Pro Running Coach Andy Mouncey Shares His Best Tips on Ultra Running

Andy Mouncey is the resident training expert for He is author of three books including So You Want To Run An Ultra. He runs long for the challenge and fun of it and has been a professional coach working across business-education-sport-lifestyle since 2000. He lives with his family in North Yorkshire, UK.

Ultra Runner Andy Mouncey
Photo credit: Summit Fever Media

Andy Mouncey, married with two boys living in north of England, UK born Leeds, West Yorkshire, UK. Worked for myself since 2000 speaking, coaching, training across business, education, sport New project is a non-for-profit business helping people on the margins of society take control of their physical health and capacity in order to make a transition back into mainstream society.

I started fellracing – the term used in northern England for a specific type of hill and mountain running – in my early teens and then triathlon a few years later. Triathlon was my sport for 17 years from my teens before I got into ultramarathon running in 2003.

I’m a hills-and-open-spaces person so anything that takes me out and up will get my attention.

Ultra Runner Andy Mouncey
Photo credit: Phil Coates

How and why did you get into your sport?

I was looking for something to stretch me after triathlon: I’d done Ironman and few times and then gone way beyond that with the 300 mile Arch To Arc Challenge in 2003 (a solo triathlon linking London & Paris via an English Channel swim I’d always preferred off road and big trail ultras were just getting going in the UK at that time. It seemed a logical step.

I have always been ‘in shape’ as I have never stopped racing or training since my teens – the only difference is how race-fit I am. I started to read more about the ultra scene in the US – The Barclay and Western States especially. I’ve done most outdoor sports in my time but I guess running was a first love and a strength.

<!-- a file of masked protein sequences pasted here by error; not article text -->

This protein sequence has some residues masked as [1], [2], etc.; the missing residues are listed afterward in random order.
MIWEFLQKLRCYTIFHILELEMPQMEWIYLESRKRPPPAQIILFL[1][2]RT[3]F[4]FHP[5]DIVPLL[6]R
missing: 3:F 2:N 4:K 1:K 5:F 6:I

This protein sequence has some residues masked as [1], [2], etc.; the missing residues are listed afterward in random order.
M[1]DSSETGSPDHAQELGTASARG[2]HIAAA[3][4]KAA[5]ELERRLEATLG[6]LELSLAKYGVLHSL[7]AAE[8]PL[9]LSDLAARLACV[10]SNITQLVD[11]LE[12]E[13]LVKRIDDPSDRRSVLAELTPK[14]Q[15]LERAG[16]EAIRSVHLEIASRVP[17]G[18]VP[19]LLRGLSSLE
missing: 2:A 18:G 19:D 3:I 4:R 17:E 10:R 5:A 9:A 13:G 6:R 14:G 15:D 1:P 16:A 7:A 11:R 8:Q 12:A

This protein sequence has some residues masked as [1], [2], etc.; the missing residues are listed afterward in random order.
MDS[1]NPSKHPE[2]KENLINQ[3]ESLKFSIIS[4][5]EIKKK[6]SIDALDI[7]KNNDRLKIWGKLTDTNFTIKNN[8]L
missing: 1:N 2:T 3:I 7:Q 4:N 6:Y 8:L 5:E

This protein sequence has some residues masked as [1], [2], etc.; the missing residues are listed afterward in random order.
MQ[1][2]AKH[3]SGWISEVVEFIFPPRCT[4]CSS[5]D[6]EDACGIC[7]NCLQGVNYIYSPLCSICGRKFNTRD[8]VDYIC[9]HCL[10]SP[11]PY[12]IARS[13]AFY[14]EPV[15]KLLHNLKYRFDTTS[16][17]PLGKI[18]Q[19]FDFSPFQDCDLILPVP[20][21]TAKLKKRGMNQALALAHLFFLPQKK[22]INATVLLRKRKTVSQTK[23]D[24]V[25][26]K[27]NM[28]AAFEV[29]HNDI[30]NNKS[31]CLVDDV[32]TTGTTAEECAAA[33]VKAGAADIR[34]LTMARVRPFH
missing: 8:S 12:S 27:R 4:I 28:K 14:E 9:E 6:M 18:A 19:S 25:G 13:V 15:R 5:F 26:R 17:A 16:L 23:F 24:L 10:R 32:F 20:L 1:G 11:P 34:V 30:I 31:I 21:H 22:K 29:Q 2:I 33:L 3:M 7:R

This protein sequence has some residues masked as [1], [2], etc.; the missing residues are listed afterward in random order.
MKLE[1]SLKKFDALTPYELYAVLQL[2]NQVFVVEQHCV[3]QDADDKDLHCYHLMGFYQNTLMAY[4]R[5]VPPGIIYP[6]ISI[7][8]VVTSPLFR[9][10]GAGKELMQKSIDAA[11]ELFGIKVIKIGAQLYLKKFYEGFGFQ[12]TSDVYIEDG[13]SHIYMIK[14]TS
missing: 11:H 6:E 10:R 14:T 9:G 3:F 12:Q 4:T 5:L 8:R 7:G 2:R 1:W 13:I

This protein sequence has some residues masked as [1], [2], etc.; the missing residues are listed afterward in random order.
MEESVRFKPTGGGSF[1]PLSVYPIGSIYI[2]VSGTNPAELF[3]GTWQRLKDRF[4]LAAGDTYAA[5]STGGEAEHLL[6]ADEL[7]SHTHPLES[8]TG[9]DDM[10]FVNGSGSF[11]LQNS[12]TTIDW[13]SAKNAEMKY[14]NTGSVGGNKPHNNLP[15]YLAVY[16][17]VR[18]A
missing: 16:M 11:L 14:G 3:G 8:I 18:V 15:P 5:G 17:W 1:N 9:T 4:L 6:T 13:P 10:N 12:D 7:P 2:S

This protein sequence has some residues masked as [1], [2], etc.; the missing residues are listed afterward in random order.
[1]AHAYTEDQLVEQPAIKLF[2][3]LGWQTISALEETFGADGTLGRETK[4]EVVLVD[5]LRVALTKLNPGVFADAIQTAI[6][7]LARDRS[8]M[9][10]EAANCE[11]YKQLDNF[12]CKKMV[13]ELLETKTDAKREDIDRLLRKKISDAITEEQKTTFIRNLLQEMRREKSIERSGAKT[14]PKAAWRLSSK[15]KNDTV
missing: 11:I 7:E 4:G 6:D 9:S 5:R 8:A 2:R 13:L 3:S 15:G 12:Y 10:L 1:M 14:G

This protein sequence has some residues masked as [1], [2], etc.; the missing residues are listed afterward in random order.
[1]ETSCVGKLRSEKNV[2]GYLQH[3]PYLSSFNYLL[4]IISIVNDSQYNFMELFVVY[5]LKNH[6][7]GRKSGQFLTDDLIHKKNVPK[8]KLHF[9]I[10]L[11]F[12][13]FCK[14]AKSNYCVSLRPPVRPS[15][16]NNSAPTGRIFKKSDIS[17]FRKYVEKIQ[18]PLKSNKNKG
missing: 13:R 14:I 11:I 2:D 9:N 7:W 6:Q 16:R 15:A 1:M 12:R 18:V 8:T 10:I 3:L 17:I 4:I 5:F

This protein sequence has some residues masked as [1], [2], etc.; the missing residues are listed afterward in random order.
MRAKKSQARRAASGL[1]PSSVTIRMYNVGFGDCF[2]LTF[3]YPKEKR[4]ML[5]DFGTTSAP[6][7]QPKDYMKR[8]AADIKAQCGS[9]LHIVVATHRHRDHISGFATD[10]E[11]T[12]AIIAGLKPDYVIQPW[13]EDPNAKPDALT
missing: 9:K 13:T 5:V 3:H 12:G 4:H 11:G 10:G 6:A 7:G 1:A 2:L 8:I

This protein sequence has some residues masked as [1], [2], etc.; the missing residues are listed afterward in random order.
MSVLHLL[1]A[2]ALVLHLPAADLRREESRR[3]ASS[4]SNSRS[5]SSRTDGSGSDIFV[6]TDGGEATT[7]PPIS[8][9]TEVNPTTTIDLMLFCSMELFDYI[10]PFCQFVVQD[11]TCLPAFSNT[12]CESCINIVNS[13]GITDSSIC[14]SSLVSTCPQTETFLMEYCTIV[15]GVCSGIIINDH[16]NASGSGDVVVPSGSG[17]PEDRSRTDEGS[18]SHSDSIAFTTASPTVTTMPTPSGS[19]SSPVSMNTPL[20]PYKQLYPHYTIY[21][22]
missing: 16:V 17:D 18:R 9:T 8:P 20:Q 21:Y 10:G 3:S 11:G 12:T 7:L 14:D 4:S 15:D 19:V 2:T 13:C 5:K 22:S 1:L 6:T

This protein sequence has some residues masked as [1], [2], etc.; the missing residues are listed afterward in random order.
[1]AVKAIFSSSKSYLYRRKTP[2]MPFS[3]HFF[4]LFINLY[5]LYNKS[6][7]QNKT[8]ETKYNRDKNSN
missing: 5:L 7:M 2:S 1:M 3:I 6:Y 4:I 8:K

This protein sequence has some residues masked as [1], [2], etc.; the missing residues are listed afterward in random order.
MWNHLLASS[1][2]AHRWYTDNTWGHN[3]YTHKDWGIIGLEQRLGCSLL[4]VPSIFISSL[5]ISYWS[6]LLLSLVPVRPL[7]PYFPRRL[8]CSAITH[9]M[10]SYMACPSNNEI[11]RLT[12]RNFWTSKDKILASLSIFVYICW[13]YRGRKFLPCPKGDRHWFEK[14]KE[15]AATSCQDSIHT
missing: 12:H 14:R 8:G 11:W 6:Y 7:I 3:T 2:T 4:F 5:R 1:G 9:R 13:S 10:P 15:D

Ultra Runner Andy Mouncey
Photo credit: Summit Fever Media

What have been the best and the most difficult parts of your sport?

I think that comes down to Managing Mood. Get this nailed and you’re pretty much there – especially as there is a big Food-Mood link. I’ve probably used most strategies over the decades to varying degrees of success and I’m still experimenting because what worked previously may not necessarily hold now. We develop as people – so I’m different right now – and I’ve found coping strategies in their broadest sense can often be time and place specific. So while some things are a constant for me in terms of how I deal with the challenge of an event, some things also need to be different because I am different. The discipline is to keep curious – testing and evolving.

How do you finance your sport?

I’m not sponsored or supported in any financial sense – never have been – so it all comes from my pockets that are less deep now that we have a family. So adventures tend to be domestic and involving the family where possible. I have always worked full time and since 2000 that has been as my own business.

Ultra Runner Andy Mouncey

How do you eat and sleep?

I’ve experimented a lot over the years. Partly my own curiosity and partly a professional need: As a coach my clients look for me to guidance so being my own testing laboratory has always been something that has been a feature of my work. Most recent example is testing this ‘fat for fuel’ thing.

What’s stuck is that I eat less then I used to, I eat less refined and processed carbs and sugars – and that’s partly ‘cos my palate has regained sensitivity – I tend to be pretty controlled during the week and eat what they hell I like at weekends. Again, it has to fit with family life and Dad as a 7–day Paleo zealot just wouldn’t work.

I don’t take supplements but in the last five years have added turmeric to a daily end of day drink which seems to have really helped my immune system function.

Like anyone who is mindful I have evolved my own rituals and habits over the years that keep me sane and fun to be around so that I miss them and notice a dip in performance when they are absent. That applies to sleep, relationships, family, work, and travel, and much more.